Wednesday, February 12, 2014

A place at the table.

One of our kiddo's self talk is really bad.
I've talked before about the attachment cycle, a baby cries and a tender, responsive, and consistent care giver is suppose to respond, every time. This cycle of, I have a need- I get upset... You hear me, you come- you help me calm, this is the attachment cycle. This cycle happens hundreds of thousands of times in an infants first year of life, and it lays the foundation for self-worth, self-efficacy, and mental health.

Unfortunately, three of our five kiddos didn't get this ground work laid correctly. And we are working to help shift and replace their foundations. I consider it one of our most important roles.

The negative self talk is heart breaking for me and comes from this experience of: I cried and no one came, I do not matter. Or I cried and someone came and treated me poorly, thus I am bad. The way I often describe it is this, most children walk into a room and assume everyone in that room adores them, and wants to hear all about their minecraft explorations, or worm digging, or football practice, they assume that they are the center of the universe. And so it should be.

Many kids who didn't have the correct attachment foundations don't feel this way. They walk into a room and assume they are disliked. They assume that they are the worst, or the stupid-est, or the one everyone is laughing at. And so many times any correction, or rule enforcing comes across as a direct confirmation to them that their worst fears are true.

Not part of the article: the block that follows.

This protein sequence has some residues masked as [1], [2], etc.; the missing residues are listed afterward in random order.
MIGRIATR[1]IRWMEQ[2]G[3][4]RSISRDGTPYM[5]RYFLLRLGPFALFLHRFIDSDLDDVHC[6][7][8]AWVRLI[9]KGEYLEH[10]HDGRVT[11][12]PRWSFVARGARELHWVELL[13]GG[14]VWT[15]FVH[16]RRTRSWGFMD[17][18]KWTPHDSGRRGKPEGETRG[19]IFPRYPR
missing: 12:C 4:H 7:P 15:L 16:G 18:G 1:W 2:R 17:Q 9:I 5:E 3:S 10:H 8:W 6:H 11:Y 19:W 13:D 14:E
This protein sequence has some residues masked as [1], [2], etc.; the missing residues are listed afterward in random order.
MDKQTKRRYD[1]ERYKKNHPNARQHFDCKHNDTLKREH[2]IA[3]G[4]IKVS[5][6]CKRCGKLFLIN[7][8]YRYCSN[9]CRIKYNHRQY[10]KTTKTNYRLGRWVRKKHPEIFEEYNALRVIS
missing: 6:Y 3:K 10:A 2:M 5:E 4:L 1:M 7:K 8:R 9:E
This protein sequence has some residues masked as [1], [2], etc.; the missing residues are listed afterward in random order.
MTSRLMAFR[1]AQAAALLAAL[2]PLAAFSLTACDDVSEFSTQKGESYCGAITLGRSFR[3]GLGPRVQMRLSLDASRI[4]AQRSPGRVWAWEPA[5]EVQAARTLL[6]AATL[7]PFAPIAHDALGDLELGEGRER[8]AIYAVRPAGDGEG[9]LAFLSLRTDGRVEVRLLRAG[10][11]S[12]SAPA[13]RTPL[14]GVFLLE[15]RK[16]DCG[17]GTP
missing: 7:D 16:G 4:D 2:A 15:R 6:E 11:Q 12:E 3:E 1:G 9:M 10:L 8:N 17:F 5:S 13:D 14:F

"I knew I was the worst one."
"I knew she didn't like me."

Recently the negative self talk had taken a turn for the worse with one of our sweet babies. So we began talking with him regularly about how his choices, whether good or bad, do not effect our view of him. We talk with him regularly about how our love is constant, just like Papa God's.

Its been interesting to see his development as this truth has begun to take hold in his heart.

Yesterday I totally messed up with him and flipped my lid. As I was apologizing (a few minutes later) I asked him, "Do you still love me?"
He looked up at me as if I were crazy.
"Of course!" he exclaimed, throwing his hands in the air.
As I pulled him in tight I whispered, "Thank you! That is exactly how I feel whenever you make a poor choice. Of course I still love you! I will never stop loving you."

He asks for reminders about his status of unconditional love. What I have found most interesting is this, he often asks at dinner.
He still needs confirmation of his spot at the table.

He doesn't ask in times of trouble, and he doesn't ask in times of joy. He asks during the everyday moment in which we gather to feed our bodies and pour into each others souls.  The time when he looks around and can tangibly see each person's spot. He can actually see all of us, at once, fitting together, tucking ourselves around the table. And it is in these times when he feels our closeness as a unit, that he still doubts his place.

And that makes me cry.

And yet, what I love, is that now, instead of sitting there silently questioning his worth and his belonging. He reminds himself.
Sometimes it is a quiet whisper I hear him saying to just himself as he waits for his turn to talk about his day, and sometimes it is a declaration that he makes to all of us. "You guys love me no matter what!"

Progress is slow when you're shifting foundations.
But progress is progress.

1 comment:

  1. hi Amanda, I know I'm far away in Minnesota now so it's not easy to pop by for a chat over coffee, but is it possible to talk about fostering/Foster-to-adopt somehow/sometime? Kristin (Lapinski) Laskey